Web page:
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Spontaneous combustion blamed for massive inferno

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THE St. Boniface inferno last week was the result of "spontaneous combustion," the fire commissioner has ruled.

The $15-million fire at Speedway International Oct. 1 sent a huge fireball high into the sky, forcing residents to flee their homes and firefighters to back off for fear massive tanks of racing fuel would explode.

"The Office of the Fire Commissioner (OFC) has now completed the fire investigation into the industrial fire that occurred at Speedway (International) and has determined the fire to be accidental," a provincial spokesman said Friday.

"It's believed the fire started as a result of spontaneous combustion of an oily substance in the filter-press area of the facility."

Speedway owner Royce Rostecki said Friday the fire commissioner's conclusion exonerates the company.

"This confirms what we were told by an independent investigator -- this was an exothermal reaction of canola M.E. (metabolizable energy) inside a filter press of the biodiesel facility. The investigator also determined that no human error, equipment failure, or negligence on behalf of Speedway International contributed to the fire," said Rostecki.

"The safety of our employees and neighbours has always been paramount and we have had an impeccable safety record since opening our facility in 1998."

The OFC will be working with the fire safety inspection subcommittee to consider whether there should be any changes (or mandated time frames) for inspections of these -- or similar types -- of industrial facilities, the province said.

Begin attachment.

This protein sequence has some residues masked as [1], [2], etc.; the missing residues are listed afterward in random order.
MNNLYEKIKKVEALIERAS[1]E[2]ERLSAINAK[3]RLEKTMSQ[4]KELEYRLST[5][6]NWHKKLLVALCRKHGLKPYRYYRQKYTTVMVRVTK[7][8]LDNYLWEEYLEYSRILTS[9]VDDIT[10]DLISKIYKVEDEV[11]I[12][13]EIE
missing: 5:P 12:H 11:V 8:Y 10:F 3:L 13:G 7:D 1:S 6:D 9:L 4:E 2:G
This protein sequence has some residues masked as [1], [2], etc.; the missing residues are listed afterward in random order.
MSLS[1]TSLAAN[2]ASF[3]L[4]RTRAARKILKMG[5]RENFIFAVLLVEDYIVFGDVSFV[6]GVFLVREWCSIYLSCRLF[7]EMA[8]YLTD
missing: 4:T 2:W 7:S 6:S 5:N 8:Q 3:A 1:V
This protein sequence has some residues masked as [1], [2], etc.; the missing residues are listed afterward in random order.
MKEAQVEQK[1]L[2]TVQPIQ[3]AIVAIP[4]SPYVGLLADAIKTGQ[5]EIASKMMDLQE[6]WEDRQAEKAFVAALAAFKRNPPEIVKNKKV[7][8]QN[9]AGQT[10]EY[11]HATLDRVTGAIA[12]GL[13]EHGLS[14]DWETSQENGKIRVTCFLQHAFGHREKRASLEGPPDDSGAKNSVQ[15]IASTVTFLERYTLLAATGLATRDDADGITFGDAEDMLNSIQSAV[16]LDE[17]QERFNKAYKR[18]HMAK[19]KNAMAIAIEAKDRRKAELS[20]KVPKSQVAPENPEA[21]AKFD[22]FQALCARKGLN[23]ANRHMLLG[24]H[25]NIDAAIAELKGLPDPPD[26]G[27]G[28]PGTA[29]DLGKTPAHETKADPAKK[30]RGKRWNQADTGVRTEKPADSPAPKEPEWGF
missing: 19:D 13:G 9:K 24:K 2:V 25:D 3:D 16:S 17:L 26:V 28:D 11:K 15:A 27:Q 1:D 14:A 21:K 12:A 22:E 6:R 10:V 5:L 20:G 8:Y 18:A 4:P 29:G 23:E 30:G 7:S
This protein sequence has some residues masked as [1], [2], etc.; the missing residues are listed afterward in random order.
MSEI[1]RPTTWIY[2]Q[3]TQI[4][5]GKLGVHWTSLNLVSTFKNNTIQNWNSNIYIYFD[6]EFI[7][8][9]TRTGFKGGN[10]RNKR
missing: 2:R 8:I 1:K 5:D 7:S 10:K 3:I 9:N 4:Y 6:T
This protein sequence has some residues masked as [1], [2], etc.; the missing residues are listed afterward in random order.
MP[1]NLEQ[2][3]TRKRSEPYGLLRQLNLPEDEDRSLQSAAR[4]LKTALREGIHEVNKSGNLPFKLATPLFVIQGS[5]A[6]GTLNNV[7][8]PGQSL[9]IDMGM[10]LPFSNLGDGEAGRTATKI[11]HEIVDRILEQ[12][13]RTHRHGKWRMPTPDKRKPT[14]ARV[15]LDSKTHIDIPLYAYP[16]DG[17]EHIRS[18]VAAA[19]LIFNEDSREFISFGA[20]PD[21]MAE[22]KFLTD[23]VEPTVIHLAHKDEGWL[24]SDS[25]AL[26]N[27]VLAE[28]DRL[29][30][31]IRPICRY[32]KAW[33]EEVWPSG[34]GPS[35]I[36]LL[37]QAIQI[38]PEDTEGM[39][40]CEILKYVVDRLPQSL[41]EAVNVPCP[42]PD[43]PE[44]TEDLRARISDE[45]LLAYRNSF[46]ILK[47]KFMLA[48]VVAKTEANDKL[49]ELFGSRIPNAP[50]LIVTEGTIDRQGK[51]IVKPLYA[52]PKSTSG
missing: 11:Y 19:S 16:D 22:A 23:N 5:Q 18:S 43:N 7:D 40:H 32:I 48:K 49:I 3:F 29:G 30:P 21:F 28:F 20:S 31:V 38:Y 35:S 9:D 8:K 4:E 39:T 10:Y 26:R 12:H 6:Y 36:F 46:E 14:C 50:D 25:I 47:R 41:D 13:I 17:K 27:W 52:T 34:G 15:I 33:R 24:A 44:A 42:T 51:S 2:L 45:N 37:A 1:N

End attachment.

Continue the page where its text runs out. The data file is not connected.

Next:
"The Fire Safety Inspection sub-committee includes representatives from the Office of the Fire Commissioner, fire departments (including Winnipeg Fire Paramedic Service) and the Association of Manitoba Municipalities. Municipal involvement is critical because enforcement of the fire code and responsibility for zoning rests with each municipality," the provincial spokesman said.

The province could not say how often the subcommittee meets nor how often it deals with the aftermath of specific fires.

The city is waiting to learn what role its own firefighters will play, said city spokeswoman Alissa Clark.

Clark said the city is still investigating whether there were any fire code violations at Speedway. "We're looking into that -- it'll require a bit of research," she said.

"Spontaneous combustion of materials can occur when a material with a low ignition temperature begins to self-heat," the fire commissioner's office stated. This self-heating occurs through the decay of the material, which generates heat to the point of combustion.

"In industrial processes, the storage or disposal of oily rags in piles can allow them to self-heat, or the combustion process could have been accelerated due to heat created from industrial processes like equipment operation or friction. Piles of straw, coal, and even large manure piles can spontaneously combust.

"Self-heating can even occur at home in the warmth of the inside of a pile of freshly cut grass clippings."

Rostecki emphasized no ethanol had burned -- the fire consumed a product derived from canola oil.

Speedway International plans to rebuild its core business of producing primarily water-based automotive products, but will not pursue rebuilding plans for the biodiesel production on the property.

"Now we are focused on rebuilding and getting 10 people back to work as soon as possible," Rostecki said.

Republished from the Winnipeg Free Press print edition October 13, 2012 A3

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